There was a man of wei, Tung-Men Wu, who did not grieve when his son died.
It is very difficult not to grieve when somebody you loved so much has died. It is possible only if you have known something of the essential. It is possible only if you have tasted something of the deathless. It is possible only if you have transcended the accidental. He did not grieve, he was not sad. He was not weeping or crying, he was not broken. He remained just the same as he was before.
The wife was disturbed. She said: “No one in the world loved his son as much as you did, why do you not grieve now he is dead?”
Ordinarily, this is our logic, that if you love a person too much you will grieve too much when he is gone. The logic is fallacious; the logic has a very deep flaw in it. In fact, if you have loved a person really, when he is gone he is gone; you will not grieve much. If you have not loved the person deeply, then you will grieve very much. Try to understand this.
Your father dies, or your mother dies. If you have loved him totally while he was alive, you will be able to say goodbye to him without any grief—because you loved him. That experience of love was total and fulfilling; nothing is left undone; nothing is hanging over your head. Whatsoever was possible has happened; now you can accept it. What more was possible? Even if he had been alive, what more would have been possible? The experience is complete.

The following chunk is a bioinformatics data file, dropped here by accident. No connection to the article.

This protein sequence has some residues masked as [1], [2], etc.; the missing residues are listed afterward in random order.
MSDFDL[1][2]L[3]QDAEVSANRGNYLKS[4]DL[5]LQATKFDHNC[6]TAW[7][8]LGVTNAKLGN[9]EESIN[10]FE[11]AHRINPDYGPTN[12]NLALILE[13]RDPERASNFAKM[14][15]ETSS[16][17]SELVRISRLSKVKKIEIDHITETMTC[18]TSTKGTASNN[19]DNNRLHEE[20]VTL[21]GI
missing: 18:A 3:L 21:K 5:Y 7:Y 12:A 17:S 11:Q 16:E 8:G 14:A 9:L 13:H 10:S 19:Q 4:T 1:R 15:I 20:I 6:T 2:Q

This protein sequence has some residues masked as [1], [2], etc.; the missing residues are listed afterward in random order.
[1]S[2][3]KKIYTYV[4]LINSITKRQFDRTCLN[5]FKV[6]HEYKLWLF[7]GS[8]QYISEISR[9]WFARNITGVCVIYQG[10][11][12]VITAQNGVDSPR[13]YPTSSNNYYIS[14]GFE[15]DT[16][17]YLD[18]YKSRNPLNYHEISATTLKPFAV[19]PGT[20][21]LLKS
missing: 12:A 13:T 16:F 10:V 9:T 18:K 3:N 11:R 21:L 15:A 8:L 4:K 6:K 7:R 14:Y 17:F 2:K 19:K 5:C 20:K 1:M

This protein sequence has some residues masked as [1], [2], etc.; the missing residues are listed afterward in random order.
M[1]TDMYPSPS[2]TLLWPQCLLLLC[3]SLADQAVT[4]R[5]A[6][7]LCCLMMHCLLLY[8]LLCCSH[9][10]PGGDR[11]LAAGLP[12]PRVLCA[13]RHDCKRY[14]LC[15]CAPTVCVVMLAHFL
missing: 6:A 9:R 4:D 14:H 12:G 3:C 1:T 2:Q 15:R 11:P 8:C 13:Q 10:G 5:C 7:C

Whenever an experience is complete, you are ready to say goodbye very easily. But if you have not loved your father as you always wanted to, you have not been respectful towards him as you always wanted to, you will feel guilty. Now the father is gone; now there is no way to fulfill your desire—now there is no way to show your respect, your love. Now there is no way, you will feel yourself hanging in the middle, in mid-air, in a limbo. You will not be at ease; you cannot say goodbye. You will cry and weep and you will be broken, and you will say that you are broken because your father is dead, but the real thing is something else.
It is just like a ripe fruit drops of its own accord. When it is ripe, it drops; when it is not ripe, it is difficult to drop.
Osho is known for his revolutionary contribution to the science of inner transformation, with an approach to meditation that acknowledges the accelerated pace of contemporary life.